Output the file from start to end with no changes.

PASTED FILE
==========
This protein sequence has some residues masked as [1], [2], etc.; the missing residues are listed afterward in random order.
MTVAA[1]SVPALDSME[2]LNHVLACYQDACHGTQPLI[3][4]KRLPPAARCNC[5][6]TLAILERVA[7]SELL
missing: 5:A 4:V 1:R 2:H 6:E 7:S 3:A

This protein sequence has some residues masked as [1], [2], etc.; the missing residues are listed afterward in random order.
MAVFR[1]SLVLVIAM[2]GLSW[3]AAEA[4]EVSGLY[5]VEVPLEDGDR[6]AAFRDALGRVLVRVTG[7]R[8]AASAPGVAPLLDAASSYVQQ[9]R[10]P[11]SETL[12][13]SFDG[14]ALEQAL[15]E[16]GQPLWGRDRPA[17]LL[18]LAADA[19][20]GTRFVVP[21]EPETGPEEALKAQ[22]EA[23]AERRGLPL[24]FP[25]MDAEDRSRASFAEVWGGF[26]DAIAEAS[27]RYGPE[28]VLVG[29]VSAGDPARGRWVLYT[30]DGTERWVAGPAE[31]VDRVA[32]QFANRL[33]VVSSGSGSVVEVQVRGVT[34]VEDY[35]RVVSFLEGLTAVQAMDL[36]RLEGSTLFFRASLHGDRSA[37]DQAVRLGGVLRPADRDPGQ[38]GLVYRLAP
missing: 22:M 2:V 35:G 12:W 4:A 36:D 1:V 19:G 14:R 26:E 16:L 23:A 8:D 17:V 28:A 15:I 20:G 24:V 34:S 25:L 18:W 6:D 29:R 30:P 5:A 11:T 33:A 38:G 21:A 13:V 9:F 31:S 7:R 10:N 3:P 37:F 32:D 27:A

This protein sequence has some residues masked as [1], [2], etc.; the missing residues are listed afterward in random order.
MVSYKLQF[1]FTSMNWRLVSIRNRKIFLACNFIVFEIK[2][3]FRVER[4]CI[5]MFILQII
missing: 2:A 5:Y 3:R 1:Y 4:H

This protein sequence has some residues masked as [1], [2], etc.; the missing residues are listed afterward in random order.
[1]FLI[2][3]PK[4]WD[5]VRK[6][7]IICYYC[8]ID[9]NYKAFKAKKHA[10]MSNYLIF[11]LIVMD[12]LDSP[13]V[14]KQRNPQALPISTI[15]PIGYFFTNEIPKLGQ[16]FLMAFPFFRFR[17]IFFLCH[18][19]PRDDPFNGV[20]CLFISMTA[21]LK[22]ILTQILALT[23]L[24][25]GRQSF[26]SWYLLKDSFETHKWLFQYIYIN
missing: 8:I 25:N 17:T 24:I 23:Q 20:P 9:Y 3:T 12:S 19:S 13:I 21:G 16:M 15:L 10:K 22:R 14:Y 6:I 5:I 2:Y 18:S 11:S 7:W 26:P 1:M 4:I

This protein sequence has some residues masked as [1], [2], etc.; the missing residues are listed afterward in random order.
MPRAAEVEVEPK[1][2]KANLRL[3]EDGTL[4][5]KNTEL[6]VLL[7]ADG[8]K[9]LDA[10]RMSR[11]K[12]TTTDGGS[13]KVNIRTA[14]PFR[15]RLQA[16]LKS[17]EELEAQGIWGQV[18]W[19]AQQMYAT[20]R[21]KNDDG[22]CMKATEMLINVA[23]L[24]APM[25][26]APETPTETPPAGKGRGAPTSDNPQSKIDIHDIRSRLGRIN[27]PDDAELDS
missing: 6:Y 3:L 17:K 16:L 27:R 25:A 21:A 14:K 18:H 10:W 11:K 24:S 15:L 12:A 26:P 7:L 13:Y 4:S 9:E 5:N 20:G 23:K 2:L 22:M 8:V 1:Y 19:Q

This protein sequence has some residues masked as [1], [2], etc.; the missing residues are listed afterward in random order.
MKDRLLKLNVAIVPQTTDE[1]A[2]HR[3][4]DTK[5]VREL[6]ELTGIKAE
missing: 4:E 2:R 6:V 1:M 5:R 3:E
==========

This protein sequence has some residues masked as [1], [2], etc.; the missing residues are listed afterward in random order.
MTVAA[1]SVPALDSME[2]LNHVLACYQDACHGTQPLI[3][4]KRLPPAARCNC[5][6]TLAILERVA[7]SELL
missing: 5:A 4:V 1:R 2:H 6:E 7:S 3:A

This protein sequence has some residues masked as [1], [2], etc.; the missing residues are listed afterward in random order.
MAVFR[1]SLVLVIAM[2]GLSW[3]AAEA[4]EVSGLY[5]VEVPLEDGDR[6]AAFRDALGRVLVRVTG[7]R[8]AASAPGVAPLLDAASSYVQQ[9]R[10]P[11]SETL[12][13]SFDG[14]ALEQAL[15]E[16]GQPLWGRDRPA[17]LL[18]LAADA[19][20]GTRFVVP[21]EPETGPEEALKAQ[22]EA[23]AERRGLPL[24]FP[25]MDAEDRSRASFAEVWGGF[26]DAIAEAS[27]RYGPE[28]VLVG[29]VSAGDPARGRWVLYT[30]DGTERWVAGPAE[31]VDRVA[32]QFANRL[33]VVSSGSGSVVEVQVRGVT[34]VEDY[35]RVVSFLEGLTAVQAMDL[36]RLEGSTLFFRASLHGDRSA[37]DQAVRLGGVLRPADRDPGQ[38]GLVYRLAP
missing: 22:M 2:V 35:G 12:W 4:A 36:D 1:V 19:G 14:R 26:E 16:L 23:A 8:D 17:V 28:A 15:I 20:G 24:V 34:S 25:L 18:W 6:D 29:R 30:P 5:A 11:T 33:A 38:G 21:A 13:V 9:F 31:S 7:R 10:N 3:P 37:F 32:D 27:A

This protein sequence has some residues masked as [1], [2], etc.; the missing residues are listed afterward in random order.
MVSYKLQF[1]FTSMNWRLVSIRNRKIFLACNFIVFEIK[2][3]FRVER[4]CI[5]MFILQII
missing: 2:A 5:Y 3:R 1:Y 4:H

This protein sequence has some residues masked as [1], [2], etc.; the missing residues are listed afterward in random order.
[1]FLI[2][3]PK[4]WD[5]VRK[6][7]IICYYC[8]ID[9]NYKAFKAKKHA[10]MSNYLIF[11]LIVMD[12]LDSP[13]V[14]KQRNPQALPISTI[15]PIGYFFTNEIPKLGQ[16]FLMAFPFFRFR[17]IFFLCH[18][19]PRDDPFNGV[20]CLFISMTA[21]LK[22]ILTQILALT[23]L[24][25]GRQSF[26]SWYLLKDSFETHKWLFQYIYIN
missing: 8:I 25:N 17:T 24:I 23:Q 20:P 9:Y 3:T 12:S 19:S 13:I 21:G 16:M 15:L 10:K 22:R 14:Y 6:I 5:I 2:Y 18:S 11:S 7:W 26:P 1:M 4:I

This protein sequence has some residues masked as [1], [2], etc.; the missing residues are listed afterward in random order.
MPRAAEVEVEPK[1][2]KANLRL[3]EDGTL[4][5]KNTEL[6]VLL[7]ADG[8]K[9]LDA[10]RMSR[11]K[12]TTTDGGS[13]KVNIRTA[14]PFR[15]RLQA[16]LKS[17]EELEAQGIWGQV[18]W[19]AQQMYAT[20]R[21]KNDDG[22]CMKATEMLINVA[23]L[24]APM[25][26]APETPTETPPAGKGRGAPTSDNPQSKIDIHDIRSRLGRIN[27]PDDAELDS
missing: 6:Y 3:L 17:K 16:L 27:R 25:A 21:A 14:K 18:H 10:W 11:K 24:S 15:L 12:A 26:P 7:L 13:Y 4:S 9:E 5:N 20:G 23:K 2:L 22:M 8:V 1:Y 19:Q

This protein sequence has some residues masked as [1], [2], etc.; the missing residues are listed afterward in random order.
MKDRLLKLNVAIVPQTTDE[1]A[2]HR[3][4]DTK[5]VREL[6]ELTGIKAE
missing: 4:E 2:R 6:V 1:M 5:R 3:E